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Modifié par The First Aifos : 3/25/2024 5:36:46 PM

Harvestella first impressions review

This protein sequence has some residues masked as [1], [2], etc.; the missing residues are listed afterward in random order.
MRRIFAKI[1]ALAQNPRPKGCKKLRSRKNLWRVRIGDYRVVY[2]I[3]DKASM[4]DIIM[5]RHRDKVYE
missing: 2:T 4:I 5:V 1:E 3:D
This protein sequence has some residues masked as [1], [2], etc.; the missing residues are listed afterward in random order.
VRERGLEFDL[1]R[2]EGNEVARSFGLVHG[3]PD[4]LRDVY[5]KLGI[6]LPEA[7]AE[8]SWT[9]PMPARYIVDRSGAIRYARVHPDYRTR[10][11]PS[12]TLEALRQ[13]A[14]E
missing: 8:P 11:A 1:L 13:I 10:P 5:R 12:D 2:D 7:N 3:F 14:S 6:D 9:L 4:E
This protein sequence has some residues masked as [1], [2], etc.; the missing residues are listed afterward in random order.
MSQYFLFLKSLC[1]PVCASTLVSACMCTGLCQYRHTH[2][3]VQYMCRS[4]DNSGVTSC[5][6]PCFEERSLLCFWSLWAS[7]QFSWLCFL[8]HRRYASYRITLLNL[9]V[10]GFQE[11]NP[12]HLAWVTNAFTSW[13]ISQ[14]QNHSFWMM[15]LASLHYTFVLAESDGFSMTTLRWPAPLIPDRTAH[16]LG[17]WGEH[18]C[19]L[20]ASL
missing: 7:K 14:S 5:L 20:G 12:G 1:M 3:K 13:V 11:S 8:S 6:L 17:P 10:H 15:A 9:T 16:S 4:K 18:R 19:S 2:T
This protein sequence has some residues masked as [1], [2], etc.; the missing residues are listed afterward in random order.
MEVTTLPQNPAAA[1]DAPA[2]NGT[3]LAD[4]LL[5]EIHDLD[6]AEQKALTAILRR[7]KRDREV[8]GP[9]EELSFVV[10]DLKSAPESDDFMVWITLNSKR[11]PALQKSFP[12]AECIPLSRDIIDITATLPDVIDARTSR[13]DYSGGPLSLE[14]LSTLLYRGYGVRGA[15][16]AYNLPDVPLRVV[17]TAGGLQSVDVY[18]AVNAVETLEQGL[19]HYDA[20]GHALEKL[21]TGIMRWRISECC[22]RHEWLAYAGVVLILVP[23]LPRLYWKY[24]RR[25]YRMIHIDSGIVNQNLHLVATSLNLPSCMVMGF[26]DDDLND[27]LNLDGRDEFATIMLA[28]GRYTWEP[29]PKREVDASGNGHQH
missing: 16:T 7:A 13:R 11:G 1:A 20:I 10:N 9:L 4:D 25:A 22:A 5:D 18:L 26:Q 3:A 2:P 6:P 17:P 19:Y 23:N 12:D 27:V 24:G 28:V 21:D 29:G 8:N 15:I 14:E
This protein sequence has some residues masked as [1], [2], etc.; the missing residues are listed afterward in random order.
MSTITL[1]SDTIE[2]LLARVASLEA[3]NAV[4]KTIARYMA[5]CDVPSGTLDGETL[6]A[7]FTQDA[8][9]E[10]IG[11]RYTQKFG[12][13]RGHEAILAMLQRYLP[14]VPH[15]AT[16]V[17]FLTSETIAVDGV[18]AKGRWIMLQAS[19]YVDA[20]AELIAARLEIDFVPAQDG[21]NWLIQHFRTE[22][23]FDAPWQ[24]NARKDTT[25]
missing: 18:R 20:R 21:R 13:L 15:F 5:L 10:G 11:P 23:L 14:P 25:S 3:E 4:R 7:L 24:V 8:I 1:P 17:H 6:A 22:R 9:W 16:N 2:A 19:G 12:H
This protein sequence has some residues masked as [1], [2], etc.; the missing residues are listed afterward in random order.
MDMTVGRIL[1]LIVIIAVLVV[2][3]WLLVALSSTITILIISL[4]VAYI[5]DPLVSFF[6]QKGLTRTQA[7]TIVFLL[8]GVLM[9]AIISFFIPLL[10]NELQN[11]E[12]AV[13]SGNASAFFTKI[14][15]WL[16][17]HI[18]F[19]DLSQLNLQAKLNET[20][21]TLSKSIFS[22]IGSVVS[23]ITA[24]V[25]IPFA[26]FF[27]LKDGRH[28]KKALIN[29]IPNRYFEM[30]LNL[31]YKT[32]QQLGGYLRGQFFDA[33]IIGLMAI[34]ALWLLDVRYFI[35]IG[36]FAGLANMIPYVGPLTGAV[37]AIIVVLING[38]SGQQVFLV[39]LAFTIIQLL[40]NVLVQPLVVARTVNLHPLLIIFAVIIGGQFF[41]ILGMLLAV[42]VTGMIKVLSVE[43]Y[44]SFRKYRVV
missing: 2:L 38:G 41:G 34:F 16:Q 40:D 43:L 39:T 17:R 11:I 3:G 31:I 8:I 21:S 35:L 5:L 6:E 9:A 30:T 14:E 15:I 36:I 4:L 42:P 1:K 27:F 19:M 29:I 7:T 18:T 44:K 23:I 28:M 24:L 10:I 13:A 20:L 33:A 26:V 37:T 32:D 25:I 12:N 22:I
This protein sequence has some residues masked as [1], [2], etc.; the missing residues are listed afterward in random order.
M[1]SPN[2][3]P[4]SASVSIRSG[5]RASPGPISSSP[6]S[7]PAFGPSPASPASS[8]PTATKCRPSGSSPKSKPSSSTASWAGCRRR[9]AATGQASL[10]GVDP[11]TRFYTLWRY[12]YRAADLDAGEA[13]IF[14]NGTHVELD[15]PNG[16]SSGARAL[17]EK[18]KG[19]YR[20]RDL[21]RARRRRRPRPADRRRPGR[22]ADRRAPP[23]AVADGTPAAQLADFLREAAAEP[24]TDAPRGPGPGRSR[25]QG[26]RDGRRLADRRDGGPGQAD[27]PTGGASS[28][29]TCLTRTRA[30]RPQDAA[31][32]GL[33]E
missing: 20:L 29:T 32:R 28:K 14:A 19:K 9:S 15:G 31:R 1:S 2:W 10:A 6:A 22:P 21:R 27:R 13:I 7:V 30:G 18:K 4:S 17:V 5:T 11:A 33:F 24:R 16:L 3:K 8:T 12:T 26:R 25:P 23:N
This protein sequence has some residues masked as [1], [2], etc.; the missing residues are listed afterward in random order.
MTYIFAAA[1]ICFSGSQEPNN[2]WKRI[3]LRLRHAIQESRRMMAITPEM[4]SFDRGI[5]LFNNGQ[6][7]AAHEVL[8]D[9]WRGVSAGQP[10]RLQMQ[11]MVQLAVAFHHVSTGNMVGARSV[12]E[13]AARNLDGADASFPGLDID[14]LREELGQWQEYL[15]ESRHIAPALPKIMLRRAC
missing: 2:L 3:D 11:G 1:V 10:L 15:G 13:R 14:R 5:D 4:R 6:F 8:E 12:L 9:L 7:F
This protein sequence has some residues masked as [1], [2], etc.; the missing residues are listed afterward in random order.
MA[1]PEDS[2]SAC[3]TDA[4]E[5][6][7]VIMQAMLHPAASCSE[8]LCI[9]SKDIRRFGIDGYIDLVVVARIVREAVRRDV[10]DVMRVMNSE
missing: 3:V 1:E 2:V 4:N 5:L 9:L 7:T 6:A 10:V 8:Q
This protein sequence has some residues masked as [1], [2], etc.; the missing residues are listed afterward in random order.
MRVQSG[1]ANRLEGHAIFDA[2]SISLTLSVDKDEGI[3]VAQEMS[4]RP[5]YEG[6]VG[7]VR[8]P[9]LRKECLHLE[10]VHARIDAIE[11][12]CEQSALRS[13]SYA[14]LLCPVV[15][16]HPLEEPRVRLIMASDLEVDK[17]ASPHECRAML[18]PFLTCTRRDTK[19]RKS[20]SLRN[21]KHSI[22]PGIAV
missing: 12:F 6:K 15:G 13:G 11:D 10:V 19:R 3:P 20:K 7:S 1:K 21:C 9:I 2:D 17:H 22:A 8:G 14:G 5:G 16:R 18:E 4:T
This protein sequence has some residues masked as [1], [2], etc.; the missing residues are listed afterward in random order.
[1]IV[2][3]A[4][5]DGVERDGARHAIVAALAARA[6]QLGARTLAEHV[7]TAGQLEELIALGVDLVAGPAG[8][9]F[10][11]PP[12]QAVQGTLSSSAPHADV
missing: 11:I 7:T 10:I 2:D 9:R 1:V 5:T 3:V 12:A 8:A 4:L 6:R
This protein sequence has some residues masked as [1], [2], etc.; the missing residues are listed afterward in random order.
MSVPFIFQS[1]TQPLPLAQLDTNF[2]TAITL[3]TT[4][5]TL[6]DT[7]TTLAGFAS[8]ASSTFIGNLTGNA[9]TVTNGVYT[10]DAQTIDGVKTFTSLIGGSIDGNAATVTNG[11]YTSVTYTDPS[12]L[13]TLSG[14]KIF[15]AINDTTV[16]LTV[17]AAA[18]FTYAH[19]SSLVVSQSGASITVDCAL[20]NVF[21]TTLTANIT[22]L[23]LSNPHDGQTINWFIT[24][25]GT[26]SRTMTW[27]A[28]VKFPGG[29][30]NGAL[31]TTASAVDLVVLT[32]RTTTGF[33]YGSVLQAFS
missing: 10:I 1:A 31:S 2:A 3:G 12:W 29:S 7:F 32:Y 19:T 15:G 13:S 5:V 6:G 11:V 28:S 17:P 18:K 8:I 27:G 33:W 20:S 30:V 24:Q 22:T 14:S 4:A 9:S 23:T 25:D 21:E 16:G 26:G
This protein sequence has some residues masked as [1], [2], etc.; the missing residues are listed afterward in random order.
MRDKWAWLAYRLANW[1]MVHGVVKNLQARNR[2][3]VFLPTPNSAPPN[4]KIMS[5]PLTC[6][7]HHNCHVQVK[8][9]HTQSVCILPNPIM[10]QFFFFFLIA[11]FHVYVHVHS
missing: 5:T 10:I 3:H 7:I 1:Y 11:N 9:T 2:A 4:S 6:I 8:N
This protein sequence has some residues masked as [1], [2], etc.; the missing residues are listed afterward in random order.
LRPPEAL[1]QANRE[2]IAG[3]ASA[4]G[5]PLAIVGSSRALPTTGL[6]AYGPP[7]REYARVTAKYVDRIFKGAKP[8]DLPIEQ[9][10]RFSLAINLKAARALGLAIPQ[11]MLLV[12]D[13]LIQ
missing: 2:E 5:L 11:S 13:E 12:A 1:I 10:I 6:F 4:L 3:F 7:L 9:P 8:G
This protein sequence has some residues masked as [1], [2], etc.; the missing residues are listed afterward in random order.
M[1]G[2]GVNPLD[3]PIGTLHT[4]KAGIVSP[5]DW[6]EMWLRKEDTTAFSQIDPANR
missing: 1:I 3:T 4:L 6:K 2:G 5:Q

Good evening everybody! This is Aifos coming to you alive from Bird's Eye Brae, where I was just given a house and a farm totally for free, and am now living with a total stranger! Despite how totally sketchy all of this sounds, everything is fine here! Honest! So, if you've ever asked me for game recommendations, then you have almost certainly heard me talk about Sakuna: Of Rice and Ruin. Sakuna is a game that is one half about farming rice, and one half about fighting demons, and it is brilliant. So brilliant in fact, that I consider it to be the most brilliantly designed game I've ever played--and I study game design! So, when I heard of Harvestella--an action RPG where you're also running a farm--I was immediately interested. A demo dropped, I picked it up, and.. Ehh, I kinda felt like it sucked. However, more recently the game went on sale, and it was cheap enough that despite my experience with the demo I decided to pick it up. Now, I'm still not super far in the game (at least I hope not, because if I am that means it's super short), but I thought I'd share my thoughts, now that I've given the game another chance. So first, let's talk about [b][u]The Farming[/b][/u] The farming is amazing. While overall I did not enjoy the demo, I loved the farming right from the beginning, and the farming is why I gave the game anotehr chance. I've you've played Harvest Moon or Stardew Valley, you probably won't be terribly blown away by anything they do here. The farming is great not because it's super deep and innovative, but because they took what they knew, and they just did it well. Now, farming isn't super deep. You take some seeds, water 'em every day until they grow, and then drop your produce in a box for money. What's really great about it, though, is just the game feel. Tilling the ground, planting seeds, watering crops, it all just [i]feels[/i] really good. I always look forward to taking care of my crops every morning. I also enjoy how the game encourages you to cook (more on that later), leaving you with a resource management game, where you have to decide how much of your crops you sent out for produce, and how much of them you turn into food. If it's anything like most RPGs, this dilemma will probably go away as time goes on, and I become flush with resources, but at least in the early game, this is a really fun thing to manage. [b][u]The Dungeons[/b][/u] So, before we get into combat, let's talk about the level design. It's good. The levels frequently loop back onto themselves, allowing you to open shortcuts, and while there are warp points in dungeons as well, they feel more like Dark Souls bonfires than they do generic fast travel locations. The dungeons are a blast. Very good level design, so far at least. There aren't really any puzzles or anything so far, though, so it's pure combat. There are these big enemies called "FEAR" that are designed to be way outside your combat ability, which don't serve too much purpose besides being a minor inconvenience that you have to sneak around, but that's my only complaint so far. Now for the combat. So, when you first start the game, combat is rough. The combat is why I never bought the game originally. And, well, it's still not amazing, but it's not as bad as I originally thought. The thing that really bugs me about it is that there are almost no hit reactions--i.e. when you smack an enemy in the face with a sword, or the enemy smacks you, both of you act like nothing happened. Most attacks in the game come out very fast and without too much windup, making them hard to dodge, and so early on the combat feels very mindless. Thankfully, once you start unlocking abilities, and other classes to play, things get a little bit better. See, you're able to equip up to 3 classes and swap between them with the press of a button. No class has every attribute, and so if you come across a group of enemies who are weak to different attributes, you may need to jump between your three classes in order to properly deal with them. Unfortunately, the AI in this game is totally stupid, and enemy groups will usually attack you 1-on-1 rather than all at once, and while it is serviceable, it would definitely be a lot better if things were more.. Intentional, I suppose? If the game was built for you to be able to dodge attacks better, and you could combo enemies better, that sort of thing. Still, despite its flaws, the combat system feels sort of like CrossCode, constantly swapping forms to deal with different threats. CrossCode's combat is a lot better, granted, but Harvestella's isn't that bad once it gets going. I would say it's the weakest part of the game, [i]buuuut...[/i] [b][u]The Story[/b][/u] It sucks. Like, honestly. The dialogue is so awful. Like, there are a lot of really dumb examples I could use for how bad this dialogue is, but the stupidest line so far probably has to be "So this is the power of the Shadow Assassin..". Like, seriously, it's so dumb. Lots of generic anime nonsense. Moving on! [b][u]How the Farming and Dungeons come together[/b][/u] One of the big reasons Sakuna: Of Rice and Ruin is so good is because the two halves of the game are inseparable. Your EXP is governed by your farming, so you can't fight the progressively tougher enemies without taking care of your farm, but you can't take care of your farm without the materials you get from diving into dungeons and fighting enemies. This might seem simple, but failing in this regard can ruin the entire game--see Cult of the Lamb for instance, which kinda sucked because the two halves of the game were so separate. So how does Harvestella compare? Well, it's no Sakuna, but honestly, not all that badly. While your farm doesn't affect your combat prowess directly, as far as I've seen so far, there aren't any healing potions in this game. The only way to heal mid-dungeon is to use food. And food needs to be cooked, mostly using ingredients that you're growing on the farm. While not the best way to tie the two halves together--as theoretically gitting gud enough means you won't have to rely on healing anymore--I find this to be a fun way to do it. However, where these games always seem to fail is the other way around; making the dungeons benefit your farm. Harvestella is no exception. You could theoretically never go into dungeons at all, and just spend all your days harvesting crops, and your farm wouldn't suffer at all for it. At least going into dungeons isn't, like, actively detrimental to your farm--which was a big issue with Cult of the Lamb (granted that was a town sim not a farm sim)--but, like, I find this really annoying. These games are usually just built in a way that kind of assumes players are going to just want to dive into dungeons for no reason--which is fine--but then treat the farm like this is the part of the game that the players don't [i]really[/i] want, and so they try to justify the farm (or town sim, or whatever) with some sort of way to benefit the dungeon, rather than treating both halves of the game as equals. A big part of what makes Sakuna so good is that it fully embraced what it was; it was built so that both halves of the game were intertwined with one another in such a way that neither could exist without the other. So many of these "RPGs one on hand, farming/town sim/other relaxing thing on the other" games simply don't treat the two halves of the games as equals. They aren't willing to fully embrace their identity as a split genre game. Harvestella is by no means the worst offender of this, and it's fine as is, but it's just something that kinda bugs me. Moving on. [b][u]Would I recommend it[/b][/u] Yes, I think I would. I'm actually having a lot more fun with the game than I anticipated. The main draw is definitely the farming here, so if you're not into farming then it's probably not your thing, as while the aRPG side isn't horrible, there are also just better aRPGs out there. The gameplay loop of waking up, taking care of your farm, then heading out to a dungeon to handle whatever quests you have is always fun, and while the game isn't quite as good as Sakuna: Of Rice and Ruin, it's the second best game I've found going for this split-genre thing. It's better than Cult of the Lamb, if nothing else! If you haven't played Sakuna: Of Rice and Ruin, well, there's literally no reason to play Harvestella over that. Sakuna is better in literally every way. If you have already played Sakuna, though, and are looking for another game with a similar gameplay loop, Harvestella is an alright way to go. [b][u]Tl;dr? Here's my point![/b][/u] Harvestella is alright. I didn't give it a fair chance my first time around. Sakuna: Of Rice and Ruin is better, play that first, but Harvestella is alright, too. But that's all for now folks! Jambuhbye!